Heidelberg Cement's share price received a mid-year boost thanks to a € 60 per share offer from Spohn Cement – essentially a bid to take the company into the private ownership of one of Germany's richest men, Adolf Merckle. Although this eventually came to nothing, the company's shares retained and built upon this valuation.

Other high climbers in the sector last year included Hanson and Pilkington, again two potential acquisition targets. The were thought to be talks between Pilkington and its largest share holder, Japan's Nippon Sheet Glass (NSG) at the end of 2005, with NSG considering fully acquiring the company. However, like the Heidelberg deal, this did not transpire in 2005.

Hanson is also regarded as a potential takeover target, but the major hurdle here is the company's on-going liabilities in the US from former employees' litigation over asbestos-related illnesses. While this is not a 'bottomless pit', it is an unknown, and could run into hundreds of millions of Euros over several years. It is the difficulty in accurately pricing this risk into any take-over bid, rather than the size of the liability, that is the main barrier to any deal.

The worst performing shares in the sector last year were Lafarge (+3,11%) and Saint-Gobain (+11,39%), which of course under-performed the CEM, but were also poor in comparison to France's major indicator, the CAC 40 (+22,28%). Just as the high gains for many contractors' and equipment manufacturers' share prices have been driven by strong profits, these two lacklustre performances are a result of relatively weak margins and poor profitability.


Having spent 2003 and 2004 generally appreciating, last year saw the Euro give up many of those gains – most notably against the US Dollar. It fell -9,32% against the US currency to finish the 2005 valued at US$ 1,196, from US$ 1,319 at the end of 2004. This change in valuation was due more to events in the US, namely 12 straight months of +0,25% interest rate rises, than any developments in Europe.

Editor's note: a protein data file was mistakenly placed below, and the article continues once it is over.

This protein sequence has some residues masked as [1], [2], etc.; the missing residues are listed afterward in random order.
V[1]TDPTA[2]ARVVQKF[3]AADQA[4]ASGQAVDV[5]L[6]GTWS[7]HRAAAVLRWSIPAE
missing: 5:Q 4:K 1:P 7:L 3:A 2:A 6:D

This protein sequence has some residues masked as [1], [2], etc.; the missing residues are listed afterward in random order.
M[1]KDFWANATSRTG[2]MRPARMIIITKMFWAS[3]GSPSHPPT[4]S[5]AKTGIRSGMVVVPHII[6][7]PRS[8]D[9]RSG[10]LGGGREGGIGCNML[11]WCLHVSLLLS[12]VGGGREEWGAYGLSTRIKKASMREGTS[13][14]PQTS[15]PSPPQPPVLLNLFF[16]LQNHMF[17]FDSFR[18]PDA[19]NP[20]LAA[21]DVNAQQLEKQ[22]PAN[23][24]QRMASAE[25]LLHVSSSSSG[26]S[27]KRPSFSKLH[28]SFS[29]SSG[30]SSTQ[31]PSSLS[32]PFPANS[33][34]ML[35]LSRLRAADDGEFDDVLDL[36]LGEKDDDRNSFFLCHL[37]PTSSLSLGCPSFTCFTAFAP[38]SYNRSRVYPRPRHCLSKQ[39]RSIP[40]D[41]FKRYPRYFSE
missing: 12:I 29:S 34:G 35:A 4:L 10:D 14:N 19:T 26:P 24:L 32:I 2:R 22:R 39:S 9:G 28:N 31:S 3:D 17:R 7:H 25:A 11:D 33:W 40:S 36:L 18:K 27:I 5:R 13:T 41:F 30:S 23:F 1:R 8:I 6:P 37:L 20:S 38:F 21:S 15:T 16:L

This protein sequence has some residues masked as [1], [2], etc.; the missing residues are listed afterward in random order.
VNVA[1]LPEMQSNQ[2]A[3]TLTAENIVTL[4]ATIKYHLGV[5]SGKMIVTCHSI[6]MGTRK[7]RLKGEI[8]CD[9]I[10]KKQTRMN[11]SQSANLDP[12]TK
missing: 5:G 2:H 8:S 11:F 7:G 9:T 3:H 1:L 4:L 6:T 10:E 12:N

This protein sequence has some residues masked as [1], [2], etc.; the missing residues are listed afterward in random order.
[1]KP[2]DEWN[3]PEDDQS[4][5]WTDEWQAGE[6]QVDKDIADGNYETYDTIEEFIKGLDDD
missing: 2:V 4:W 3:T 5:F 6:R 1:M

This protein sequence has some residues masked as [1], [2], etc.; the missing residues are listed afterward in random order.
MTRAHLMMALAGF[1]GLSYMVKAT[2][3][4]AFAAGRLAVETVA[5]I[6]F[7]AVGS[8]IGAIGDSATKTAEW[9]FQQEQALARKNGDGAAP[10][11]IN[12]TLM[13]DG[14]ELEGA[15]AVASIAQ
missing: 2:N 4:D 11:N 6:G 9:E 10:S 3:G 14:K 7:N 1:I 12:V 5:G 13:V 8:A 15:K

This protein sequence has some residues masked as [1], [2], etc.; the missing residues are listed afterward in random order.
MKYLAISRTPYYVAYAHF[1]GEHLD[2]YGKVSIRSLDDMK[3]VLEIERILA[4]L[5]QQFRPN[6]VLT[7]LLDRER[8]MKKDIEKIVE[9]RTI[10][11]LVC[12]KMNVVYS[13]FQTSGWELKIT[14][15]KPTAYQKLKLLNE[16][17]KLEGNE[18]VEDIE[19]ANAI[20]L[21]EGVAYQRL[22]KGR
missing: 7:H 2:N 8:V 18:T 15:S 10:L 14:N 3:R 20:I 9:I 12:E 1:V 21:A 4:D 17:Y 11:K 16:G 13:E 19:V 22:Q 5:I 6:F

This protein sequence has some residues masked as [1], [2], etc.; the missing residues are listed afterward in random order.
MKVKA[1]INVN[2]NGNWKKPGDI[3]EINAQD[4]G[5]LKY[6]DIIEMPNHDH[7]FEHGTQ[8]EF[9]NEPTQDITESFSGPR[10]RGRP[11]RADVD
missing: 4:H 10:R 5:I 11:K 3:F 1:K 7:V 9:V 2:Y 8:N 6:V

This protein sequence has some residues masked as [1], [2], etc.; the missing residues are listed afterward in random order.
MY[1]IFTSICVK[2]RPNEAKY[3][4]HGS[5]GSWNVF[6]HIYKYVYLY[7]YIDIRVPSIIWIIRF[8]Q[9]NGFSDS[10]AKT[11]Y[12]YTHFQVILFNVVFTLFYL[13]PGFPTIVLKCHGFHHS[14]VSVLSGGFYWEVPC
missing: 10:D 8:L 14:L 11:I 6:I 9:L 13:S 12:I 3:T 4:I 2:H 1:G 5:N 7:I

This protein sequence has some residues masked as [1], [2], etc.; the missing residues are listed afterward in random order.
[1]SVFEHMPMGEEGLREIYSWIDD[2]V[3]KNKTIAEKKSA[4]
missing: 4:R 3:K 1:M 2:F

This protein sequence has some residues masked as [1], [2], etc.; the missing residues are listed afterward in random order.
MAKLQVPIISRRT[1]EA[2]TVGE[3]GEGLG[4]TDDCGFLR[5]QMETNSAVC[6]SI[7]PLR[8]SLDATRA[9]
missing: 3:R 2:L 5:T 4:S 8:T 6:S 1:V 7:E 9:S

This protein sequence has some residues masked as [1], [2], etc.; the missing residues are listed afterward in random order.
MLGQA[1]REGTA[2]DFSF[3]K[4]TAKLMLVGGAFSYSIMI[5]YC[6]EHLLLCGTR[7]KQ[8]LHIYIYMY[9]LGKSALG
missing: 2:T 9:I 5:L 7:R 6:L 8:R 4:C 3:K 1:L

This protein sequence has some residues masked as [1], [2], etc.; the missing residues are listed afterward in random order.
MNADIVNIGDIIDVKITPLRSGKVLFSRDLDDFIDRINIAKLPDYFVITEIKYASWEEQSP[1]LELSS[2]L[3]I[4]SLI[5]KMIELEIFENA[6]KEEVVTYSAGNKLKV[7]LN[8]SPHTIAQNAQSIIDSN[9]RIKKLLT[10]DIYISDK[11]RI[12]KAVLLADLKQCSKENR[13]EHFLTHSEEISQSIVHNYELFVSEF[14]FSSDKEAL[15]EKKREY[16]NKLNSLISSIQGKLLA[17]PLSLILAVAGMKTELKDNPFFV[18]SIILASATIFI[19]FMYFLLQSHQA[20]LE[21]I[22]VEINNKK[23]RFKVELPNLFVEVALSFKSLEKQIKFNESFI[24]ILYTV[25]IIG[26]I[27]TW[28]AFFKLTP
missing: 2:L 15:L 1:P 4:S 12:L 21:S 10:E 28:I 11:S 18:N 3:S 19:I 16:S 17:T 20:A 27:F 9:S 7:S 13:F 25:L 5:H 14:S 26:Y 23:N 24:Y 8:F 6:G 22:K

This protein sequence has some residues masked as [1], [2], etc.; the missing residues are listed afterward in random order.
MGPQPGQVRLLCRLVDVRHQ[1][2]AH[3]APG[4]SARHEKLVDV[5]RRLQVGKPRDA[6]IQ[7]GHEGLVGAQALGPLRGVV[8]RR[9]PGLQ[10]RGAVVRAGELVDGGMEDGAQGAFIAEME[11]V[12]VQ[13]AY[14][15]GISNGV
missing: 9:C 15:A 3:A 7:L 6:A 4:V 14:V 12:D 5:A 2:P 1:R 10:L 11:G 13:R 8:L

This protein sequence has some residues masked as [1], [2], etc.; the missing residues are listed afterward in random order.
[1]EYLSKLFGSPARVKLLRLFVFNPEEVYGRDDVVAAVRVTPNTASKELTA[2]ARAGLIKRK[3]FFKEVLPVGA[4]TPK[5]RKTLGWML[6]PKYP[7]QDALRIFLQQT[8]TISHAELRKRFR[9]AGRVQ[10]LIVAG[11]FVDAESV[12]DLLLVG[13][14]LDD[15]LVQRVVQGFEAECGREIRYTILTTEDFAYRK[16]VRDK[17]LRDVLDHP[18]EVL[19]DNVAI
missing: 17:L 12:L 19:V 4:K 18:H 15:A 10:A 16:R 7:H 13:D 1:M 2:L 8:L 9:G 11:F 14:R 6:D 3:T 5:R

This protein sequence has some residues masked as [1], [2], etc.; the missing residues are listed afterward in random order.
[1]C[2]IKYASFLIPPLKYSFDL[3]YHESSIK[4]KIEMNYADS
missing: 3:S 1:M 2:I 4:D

Although this was a big change in the value of the Euro – the only larger adjustment was a -13,77% fall against the Korean Won – the US Dollar is still much weaker than Euro-zone exporters would like. There is a general feeling in Europe at least that the natural level for the two currencies is around a one-to-one exchange rate.

Last year also saw the Euro lose ground to the majority of European currencies, including the British Pound, Czech Koruna, Norwegian Kroner and Polish Zloty. It did achieve some gains, most notably against the Japanese Yen and Swiss Franc, but these were only marginal.

All three components of the CET ended 2005 at the highest levels since the index was started in early 2002. However, the question as far as the construction sector is concerned, is how long will the growth continue?


The key global economic drivers in 2005 were rising commodity prices, particularly oil, and rising interest rates in the US. Towards the end of the year it appeared that oil prices had peaked and stabilised around the US$ 60 (€ 50) per barrel mark, and there was also some sentiment that US interest rate rises would level-off in the first half of 2006.

At the same time, there was talk in Europe that the European Central Bank may start to raise interest rates as inflation threatens to pick-up in the Euro-zone. This could push the Dollar back down against the Euro, which would not be good for Europeans trying to export to the US.

But despite this concern, 2005 ended with a generally bright economic outlook. The bullish performance of stock market indicators shows there is plenty of confidence around, which was driven by steady improvements in corporate profitability.

All three components of the CET ended 2005 at the highest levels since the index was started in early 2002. However, the question as far as the construction sector is concerned, is how long will the growth continue? Broad market information from groups like Euroconstruct indicates that growth in European construction activity is slowing, but there is no expectation of a recession. Similarly, sales and profit growth in the equipment manufacturing sector is cooling-off, but again it looks set to stay positive for a few quarters at least.

Against this background, 2006 looks like it will start well, but there could be some nervousness as the year progresses, with investors looking for signs that the market may be turning.